Judges' comments

A beautiful church where copper has been used in 'strata', almost like a cliff face, with soft colours and controlled tones that will develop over time, adding to the harmonious relationship with its natural landscape setting. In contrast to Feilden Clegg Bradley's Queen Mary University (p82), the build-up of copper panels is concealed with flat, striated surfaces creating an extreme horizontality and tactile quality. The light, airy interior spaces also possess a strong quality and all the materials used blend harmoniously.

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EUROPE

Shortlisted schemes

Popstage Mezz, Netherlands, Erick van Egeraat; Debrecen University building, Hungary, Janos Megyik; St Henry's Ecumenical Art Chapel, Finland, Sanaksenaho Architects; Ice Hockey Federation building, Switzerland, Tilla Theus und Partner

JOINT WINNER, UK

Westfield Student Village, Queen Mary University of London

Feilden Clegg Bradley

Westfield Student Village is one of the largest new student residence schemes in Britain, and the largest in London, with 995 bed spaces in flats and maisonettes. The scheme includes ancillary facilities with a canal side cafe/bar, shop, common room and a laundry.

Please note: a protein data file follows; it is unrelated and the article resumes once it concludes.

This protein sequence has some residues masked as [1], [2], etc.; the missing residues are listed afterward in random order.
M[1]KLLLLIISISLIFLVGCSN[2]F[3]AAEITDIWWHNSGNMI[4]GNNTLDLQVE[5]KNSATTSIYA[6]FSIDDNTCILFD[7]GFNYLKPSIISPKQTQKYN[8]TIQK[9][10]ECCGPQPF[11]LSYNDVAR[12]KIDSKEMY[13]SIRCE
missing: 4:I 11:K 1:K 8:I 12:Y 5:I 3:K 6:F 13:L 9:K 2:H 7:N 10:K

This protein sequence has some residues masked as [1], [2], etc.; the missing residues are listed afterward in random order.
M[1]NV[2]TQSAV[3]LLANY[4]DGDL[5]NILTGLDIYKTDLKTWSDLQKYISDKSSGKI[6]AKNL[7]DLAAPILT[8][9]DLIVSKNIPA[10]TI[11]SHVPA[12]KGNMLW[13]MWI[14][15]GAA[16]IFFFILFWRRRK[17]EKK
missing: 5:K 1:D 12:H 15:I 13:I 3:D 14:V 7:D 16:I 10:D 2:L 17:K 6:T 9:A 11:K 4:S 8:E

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The Student Village comprises six buildings constructed in two phases; three four-storey brick courtyards and a brick pavilion, which formed phase I of the work, and two copper-clad buildings on the 'exposed' public edges of the site, which formed phase 2. The disposition of the buildings creates landscaped spaces with distinct characters and levels of privacy, off a hierarchy of routes.

The copper cladding package was at the time the largest subcontract of its kind in Europe, with an approximate area of 9000[m.sup.2] of both pre-oxidised and pre-patinated copper. The copper cladding forms the main cladding material for the two taller perimeter blocks to the campus, it complements and contrasts with the more solid brick elevations of the lower courtyard blocks. Specialist contractor: T & P Roofing